As with off-leash tailgating, think of it in short sequences. Once the streaks expand to six or seven steps, you now walk your puppy on a leash without pulling it, and it will automatically sit by your side whenever you stop. If your puppy squeezes the leash when you walk, stop immediately and wait for him to sit down before continuing.

Basically, this technique is a variation of ‘red-green light’, and like all effective training methods, you’ve tricked your puppy into thinking he’s training you. Maybe your canine companion is thinking, “My humans are so easy to train. Barely tighten the leash and they stay upright. Sit down and they move on. Your dog is happy, and so are you.

Walking sequences

Midsection of senior woman standing with dog at yard

(Photo credit: Maskot / Getty Images)

Practice walking your puppy on a leash around the house and garden, interspersed with plenty of stops. Say “Rover, let’s go” or “Come along” each time before walking (again, the exact words don’t matter – you choose) and ask the puppy to “Sit” at every time you stop.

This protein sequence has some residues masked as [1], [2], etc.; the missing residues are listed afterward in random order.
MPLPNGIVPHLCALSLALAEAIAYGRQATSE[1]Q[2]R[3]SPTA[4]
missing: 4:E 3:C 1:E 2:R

When your puppy is big enough to walk the sidewalks, try walking the hallway with the front door open first, then practice getting out and entering the house.

Dogs generally tend to sneak past doors, so this deserves a little more special practice. Leave and come back several times in a row, and soon your puppy will be perfect.

Sit your puppy down before and after entering the door. Then, go back and forth in front of the house. Walk and stop in sequences, and repeat the sequences over and over again.

Remember, this is always the first time you try. If the dog pulls, say “Steady” and stay still. Once the puppy is seated, go back and repeat the sequence. It will be much easier next time.

Go outside

Now you are ready for several laps around the block. Much like horses, dogs tend to forge themselves on leaving home but fall behind on their return. If the puppy pulls on the way out, say “Steady,” on or about the turn, and bring the puppy home and start again.

The first round of the block can take a long time, but the second and third rounds get easier and easier, and after that it’s a cinch.

Stay in control

Low section view of person with dog in lawn

(Photo credit: Esther Visser / EyeEm / Getty Images)

Basically, dogs shoot because: